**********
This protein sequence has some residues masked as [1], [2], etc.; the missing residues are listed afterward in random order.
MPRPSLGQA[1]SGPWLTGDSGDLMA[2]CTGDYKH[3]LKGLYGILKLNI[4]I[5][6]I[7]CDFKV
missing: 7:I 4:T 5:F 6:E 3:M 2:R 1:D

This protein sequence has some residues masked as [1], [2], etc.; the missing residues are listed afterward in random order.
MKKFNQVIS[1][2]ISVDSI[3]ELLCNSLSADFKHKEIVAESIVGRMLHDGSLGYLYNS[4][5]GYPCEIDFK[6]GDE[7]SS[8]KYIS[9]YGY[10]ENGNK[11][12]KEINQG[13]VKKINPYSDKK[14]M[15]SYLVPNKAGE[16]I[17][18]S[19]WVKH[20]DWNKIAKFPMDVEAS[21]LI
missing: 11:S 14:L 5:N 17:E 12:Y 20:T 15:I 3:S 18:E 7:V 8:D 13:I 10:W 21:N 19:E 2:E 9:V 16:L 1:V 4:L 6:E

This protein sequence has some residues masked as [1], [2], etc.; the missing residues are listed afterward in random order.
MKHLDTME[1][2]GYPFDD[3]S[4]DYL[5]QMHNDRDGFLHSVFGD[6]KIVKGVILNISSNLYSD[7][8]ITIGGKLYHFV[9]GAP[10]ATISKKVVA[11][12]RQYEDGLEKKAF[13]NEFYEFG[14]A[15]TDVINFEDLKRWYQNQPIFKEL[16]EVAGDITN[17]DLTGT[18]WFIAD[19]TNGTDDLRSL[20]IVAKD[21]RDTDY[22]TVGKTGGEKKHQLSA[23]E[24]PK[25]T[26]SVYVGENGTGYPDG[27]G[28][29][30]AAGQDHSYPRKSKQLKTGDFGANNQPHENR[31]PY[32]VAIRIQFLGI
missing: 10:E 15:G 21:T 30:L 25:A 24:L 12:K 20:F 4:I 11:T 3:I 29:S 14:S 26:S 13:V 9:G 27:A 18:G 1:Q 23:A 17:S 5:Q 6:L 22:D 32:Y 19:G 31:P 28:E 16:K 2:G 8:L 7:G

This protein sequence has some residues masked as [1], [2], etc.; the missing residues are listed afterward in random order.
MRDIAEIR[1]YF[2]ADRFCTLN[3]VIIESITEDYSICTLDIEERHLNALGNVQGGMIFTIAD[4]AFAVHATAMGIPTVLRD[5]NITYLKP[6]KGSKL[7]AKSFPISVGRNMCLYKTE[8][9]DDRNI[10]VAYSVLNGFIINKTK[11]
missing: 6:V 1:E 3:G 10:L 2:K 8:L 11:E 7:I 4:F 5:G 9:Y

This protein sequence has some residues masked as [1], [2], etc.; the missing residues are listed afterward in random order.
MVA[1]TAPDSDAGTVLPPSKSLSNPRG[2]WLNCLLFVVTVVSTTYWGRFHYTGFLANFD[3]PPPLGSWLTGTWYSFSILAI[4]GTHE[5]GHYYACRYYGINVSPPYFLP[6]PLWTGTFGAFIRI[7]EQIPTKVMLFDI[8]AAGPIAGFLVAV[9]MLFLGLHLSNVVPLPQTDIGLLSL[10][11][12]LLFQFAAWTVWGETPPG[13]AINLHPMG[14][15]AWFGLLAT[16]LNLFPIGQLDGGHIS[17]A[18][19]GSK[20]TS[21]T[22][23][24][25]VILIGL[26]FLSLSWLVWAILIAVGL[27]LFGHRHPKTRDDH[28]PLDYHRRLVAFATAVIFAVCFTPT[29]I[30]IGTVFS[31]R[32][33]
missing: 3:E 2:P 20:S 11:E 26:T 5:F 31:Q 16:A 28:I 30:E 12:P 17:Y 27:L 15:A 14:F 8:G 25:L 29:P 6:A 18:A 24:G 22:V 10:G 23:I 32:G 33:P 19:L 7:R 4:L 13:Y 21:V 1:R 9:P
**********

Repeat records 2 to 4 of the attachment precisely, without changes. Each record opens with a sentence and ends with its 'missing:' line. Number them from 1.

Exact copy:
This protein sequence has some residues masked as [1], [2], etc.; the missing residues are listed afterward in random order.
MKKFNQVIS[1][2]ISVDSI[3]ELLCNSLSADFKHKEIVAESIVGRMLHDGSLGYLYNS[4][5]GYPCEIDFK[6]GDE[7]SS[8]KYIS[9]YGY[10]ENGNK[11][12]KEINQG[13]VKKINPYSDKK[14]M[15]SYLVPNKAGE[16]I[17][18]S[19]WVKH[20]DWNKIAKFPMDVEAS[21]LI
missing: 11:S 14:L 5:N 17:E 12:Y 20:T 15:I 3:S 18:E 7:V 8:D 13:I 10:W 21:N 19:E 2:E 9:V 16:L 1:V 4:L 6:E

This protein sequence has some residues masked as [1], [2], etc.; the missing residues are listed afterward in random order.
MKHLDTME[1][2]GYPFDD[3]S[4]DYL[5]QMHNDRDGFLHSVFGD[6]KIVKGVILNISSNLYSD[7][8]ITIGGKLYHFV[9]GAP[10]ATISKKVVA[11][12]RQYEDGLEKKAF[13]NEFYEFG[14]A[15]TDVINFEDLKRWYQNQPIFKEL[16]EVAGDITN[17]DLTGT[18]WFIAD[19]TNGTDDLRSL[20]IVAKD[21]RDTDY[22]TVGKTGGEKKHQLSA[23]E[24]PK[25]T[26]SVYVGENGTGYPDG[27]G[28][29][30]AAGQDHSYPRKSKQLKTGDFGANNQPHENR[31]PY[32]VAIRIQFLGI
missing: 10:E 15:G 21:T 30:L 25:A 24:L 12:K 20:F 4:I 11:T 3:I 29:S 14:S 26:S 13:V 9:G 27:A 18:G 1:Q 23:A 17:S 5:Q 6:L 22:D 32:Y 19:G 31:P 28:E 16:K 2:G 8:L 7:G

This protein sequence has some residues masked as [1], [2], etc.; the missing residues are listed afterward in random order.
MRDIAEIR[1]YF[2]ADRFCTLN[3]VIIESITEDYSICTLDIEERHLNALGNVQGGMIFTIAD[4]AFAVHATAMGIPTVLRD[5]NITYLKP[6]KGSKL[7]AKSFPISVGRNMCLYKTE[8][9]DDRNI[10]VAYSVLNGFIINKTK[11]
missing: 6:V 1:E 3:G 10:L 2:K 8:L 11:E 7:I 4:F 5:G 9:Y